1. RB Alvin Kamara. Kamara essentially is the Saints' offense, at least in the absence of Michael Thomas, who has only played in one game this year. Coming off a New Orleans win in Chicago in which he recorded 163 yards from scrimmage, Kamara now leads the team in rushing yards (431), receptions (55), receiving yards (556) and touchdowns (seven). He is second among all NFL players only to Arizona's DeAndre Hopkins with his receptions total, and his receiving yards are the most for any running back so far this season. He mostly lines up in the backfield but he has seen 18% of his snaps on the line, more often lined out wide then in the slot. He is a very good route-runner, excellent at finding open spots in a zone and utterly dangerous in the open field. When Kamara runs a route, the Buccaneers should expect him to be the focal point of the play; according to Next Gen Stats, prior to Sunday's game Kamara had been targeted on 35.6% of his routes, the highest percentage in the NFL. That's just ahead of the target frequency of star wideouts Keenan Allen and Davante Adams. He is averaging 5.0 yards per carry and 10.1 yards per reception, the latter a superb average for a running back.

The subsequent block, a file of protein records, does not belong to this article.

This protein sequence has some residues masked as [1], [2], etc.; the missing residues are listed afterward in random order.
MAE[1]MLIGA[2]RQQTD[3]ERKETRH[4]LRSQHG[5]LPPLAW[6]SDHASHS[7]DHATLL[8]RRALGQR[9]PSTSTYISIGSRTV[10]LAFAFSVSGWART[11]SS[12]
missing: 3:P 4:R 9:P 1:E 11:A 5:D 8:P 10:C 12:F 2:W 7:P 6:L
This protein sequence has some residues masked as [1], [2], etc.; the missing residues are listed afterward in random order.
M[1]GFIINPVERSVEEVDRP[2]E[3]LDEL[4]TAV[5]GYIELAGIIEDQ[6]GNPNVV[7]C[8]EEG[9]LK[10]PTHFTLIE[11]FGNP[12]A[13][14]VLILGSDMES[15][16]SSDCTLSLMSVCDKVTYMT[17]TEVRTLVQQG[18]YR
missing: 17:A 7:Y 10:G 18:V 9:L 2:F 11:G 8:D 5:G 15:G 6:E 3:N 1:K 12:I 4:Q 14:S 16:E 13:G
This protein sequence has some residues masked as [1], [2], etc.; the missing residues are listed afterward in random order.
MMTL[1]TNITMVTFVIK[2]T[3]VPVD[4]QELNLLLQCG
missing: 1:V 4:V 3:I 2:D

2. DE Trey Hendrickson. The Saints traded up in the first round of the 2018 draft to get Marcus Davenport, who they hoped would be the edge-rushing complement to the perennially-outstanding Cameron Jordan. Davenport has been a good contributor (12.0 sacks in his first 29 games) but 2017 third-round pick Trey Hendrickson who has emerged as Jordan's primary running mate in 2020. In fact, it's Hendrickson and not Jordan who leads the team with 5.5 sacks through seven games, including one last Sunday in the win over Chicago. He also leads the team with 11 quarterback hits and has added six tackles for loss. Heading into the Bears game, Hendrickson also was pacing the Saints' defense with a pressure rate of 11.9%, as compared to 7.0% for Jordan. Hendrickson, who had a sack of Tom Brady in the season opener, is certainly benefitting from the attention paid to Jordan, but he's taking advantage. His coach, Sean Payton, praises him for his intelligence and for the all-out effort with which he plays. His 5.5 sacks so far are already a single-season career high, and his emergence in 2020 is making the Saints' incredible 2017 draft class (Kamara, Marshon Lattimore, Ryan Ramczyk, Marcus Williams) somehow look even better.